Saturday, February 14, 2015

Let Organizations be Smart

Why is my smart home so fucking dumb?

There are generally two philosophies to design a complex system. One is to centralize all control to a brain that aggregates data from all sensors and decides what to do with its agents. Another is to distribute the intelligence to its agents.

A smart home is an example of a complex system. Let's say one of the design goal is to have motion activated lights that turn on with moving objects in the room and turn off after some inactivity. A centralized design would send motion data triggers to the brain; the brain would figure out which light to turn on, and send the command to turn on the light. The brain would keep a timer and turn off the light as needed. A distributed design would build the motion sensor and the timer right into the light switch in the same room that is hard wired to the light bulb.

One might argue that the distributed design is inflexible. What if you want the motion sensor to do something else other than turning on the light bulb in the same room? But the problem with centralized design is that it is a single point of failure. Imagine when you are upgrading the software in the brain, or if you somehow bricked the brain, then you can't control any light in any room in the home. How inconvenient would that be?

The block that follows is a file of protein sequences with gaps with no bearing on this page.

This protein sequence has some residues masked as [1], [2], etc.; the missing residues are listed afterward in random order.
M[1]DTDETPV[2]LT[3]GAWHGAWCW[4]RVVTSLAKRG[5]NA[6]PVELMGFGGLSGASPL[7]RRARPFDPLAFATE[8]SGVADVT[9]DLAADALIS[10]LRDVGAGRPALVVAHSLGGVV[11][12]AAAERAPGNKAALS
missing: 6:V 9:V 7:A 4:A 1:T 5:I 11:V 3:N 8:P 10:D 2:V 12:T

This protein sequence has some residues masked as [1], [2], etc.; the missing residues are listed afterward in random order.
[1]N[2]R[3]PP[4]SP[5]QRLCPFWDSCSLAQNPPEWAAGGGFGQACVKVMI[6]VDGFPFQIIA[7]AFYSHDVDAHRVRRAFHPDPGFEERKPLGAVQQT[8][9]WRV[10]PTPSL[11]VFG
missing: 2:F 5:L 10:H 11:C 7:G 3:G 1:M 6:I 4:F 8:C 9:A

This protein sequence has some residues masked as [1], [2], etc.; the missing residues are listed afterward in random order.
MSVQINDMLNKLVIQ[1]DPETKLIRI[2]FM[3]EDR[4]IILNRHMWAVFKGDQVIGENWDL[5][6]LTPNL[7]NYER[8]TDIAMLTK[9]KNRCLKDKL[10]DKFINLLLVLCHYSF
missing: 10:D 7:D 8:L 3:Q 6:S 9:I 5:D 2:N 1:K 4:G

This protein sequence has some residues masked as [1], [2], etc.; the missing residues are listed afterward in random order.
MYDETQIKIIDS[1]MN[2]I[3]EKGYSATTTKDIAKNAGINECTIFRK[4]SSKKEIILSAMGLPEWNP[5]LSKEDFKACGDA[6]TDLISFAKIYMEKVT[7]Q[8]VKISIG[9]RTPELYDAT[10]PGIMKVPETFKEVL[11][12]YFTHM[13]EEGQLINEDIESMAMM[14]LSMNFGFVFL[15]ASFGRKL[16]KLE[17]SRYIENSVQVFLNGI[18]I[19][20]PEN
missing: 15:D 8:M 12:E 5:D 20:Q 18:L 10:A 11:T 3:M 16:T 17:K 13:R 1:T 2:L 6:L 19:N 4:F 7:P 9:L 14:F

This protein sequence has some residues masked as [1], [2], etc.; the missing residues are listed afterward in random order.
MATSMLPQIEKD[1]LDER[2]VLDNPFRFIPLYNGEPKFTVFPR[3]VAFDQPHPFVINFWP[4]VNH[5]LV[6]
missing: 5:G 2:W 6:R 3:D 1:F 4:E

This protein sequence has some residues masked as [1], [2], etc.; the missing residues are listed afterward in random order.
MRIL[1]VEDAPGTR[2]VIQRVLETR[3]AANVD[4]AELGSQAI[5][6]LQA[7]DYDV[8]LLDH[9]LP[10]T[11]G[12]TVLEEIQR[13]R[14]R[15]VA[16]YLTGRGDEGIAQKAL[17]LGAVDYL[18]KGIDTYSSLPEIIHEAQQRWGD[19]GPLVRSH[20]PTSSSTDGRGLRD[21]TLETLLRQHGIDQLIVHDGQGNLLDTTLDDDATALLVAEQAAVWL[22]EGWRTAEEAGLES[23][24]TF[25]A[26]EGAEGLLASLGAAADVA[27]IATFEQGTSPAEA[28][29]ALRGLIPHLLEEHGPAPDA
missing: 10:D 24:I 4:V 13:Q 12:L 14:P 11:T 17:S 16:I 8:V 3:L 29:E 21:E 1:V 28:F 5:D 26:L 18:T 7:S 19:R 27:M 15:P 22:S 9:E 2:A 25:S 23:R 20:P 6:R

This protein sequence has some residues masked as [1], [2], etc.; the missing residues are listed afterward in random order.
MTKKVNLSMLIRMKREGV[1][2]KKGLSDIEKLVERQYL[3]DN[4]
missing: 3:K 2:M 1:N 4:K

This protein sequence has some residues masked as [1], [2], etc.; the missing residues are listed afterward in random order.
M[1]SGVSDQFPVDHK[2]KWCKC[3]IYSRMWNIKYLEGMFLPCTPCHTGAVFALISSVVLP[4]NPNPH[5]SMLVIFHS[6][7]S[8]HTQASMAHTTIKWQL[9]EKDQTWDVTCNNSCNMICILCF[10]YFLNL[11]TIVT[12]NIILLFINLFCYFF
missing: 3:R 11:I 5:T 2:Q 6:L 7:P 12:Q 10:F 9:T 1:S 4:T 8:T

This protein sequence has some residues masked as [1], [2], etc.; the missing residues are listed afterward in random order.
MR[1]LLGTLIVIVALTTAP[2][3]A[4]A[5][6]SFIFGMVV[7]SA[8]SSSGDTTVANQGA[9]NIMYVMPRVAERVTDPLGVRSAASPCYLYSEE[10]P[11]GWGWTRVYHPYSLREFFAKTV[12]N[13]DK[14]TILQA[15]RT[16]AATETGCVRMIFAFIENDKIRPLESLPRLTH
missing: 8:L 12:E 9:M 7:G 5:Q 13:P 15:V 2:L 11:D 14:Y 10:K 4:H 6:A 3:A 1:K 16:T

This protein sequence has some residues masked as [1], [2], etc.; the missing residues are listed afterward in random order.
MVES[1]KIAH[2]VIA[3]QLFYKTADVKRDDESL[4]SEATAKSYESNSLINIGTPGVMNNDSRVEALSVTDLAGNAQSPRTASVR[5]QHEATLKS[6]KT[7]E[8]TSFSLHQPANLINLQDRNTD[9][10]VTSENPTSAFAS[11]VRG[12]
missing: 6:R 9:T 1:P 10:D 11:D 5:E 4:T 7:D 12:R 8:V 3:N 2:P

If you take inspiration from a living organism, the responsibility of control is split depending on the function. A creature is operated by the brain for objective, strategy, and coordination (e.g. hungry, find food, eat), but functions like reflexes that need critical response time and heart beats that need critical reliability are regulated locally. Not all actions need involvement from the brain, only the actions that need to be coordinated.

A home that needs to be smart could take this hybrid design as well. The light switch could have a builtin motion sensor and timer, but it could also be controlled by a brain to override its function.

This similar hybrid design can also be applied to corporate decision making. You always hire people who can think independently and figure out on their own how to get things done, but you lead them with objective, strategy, and coordination.

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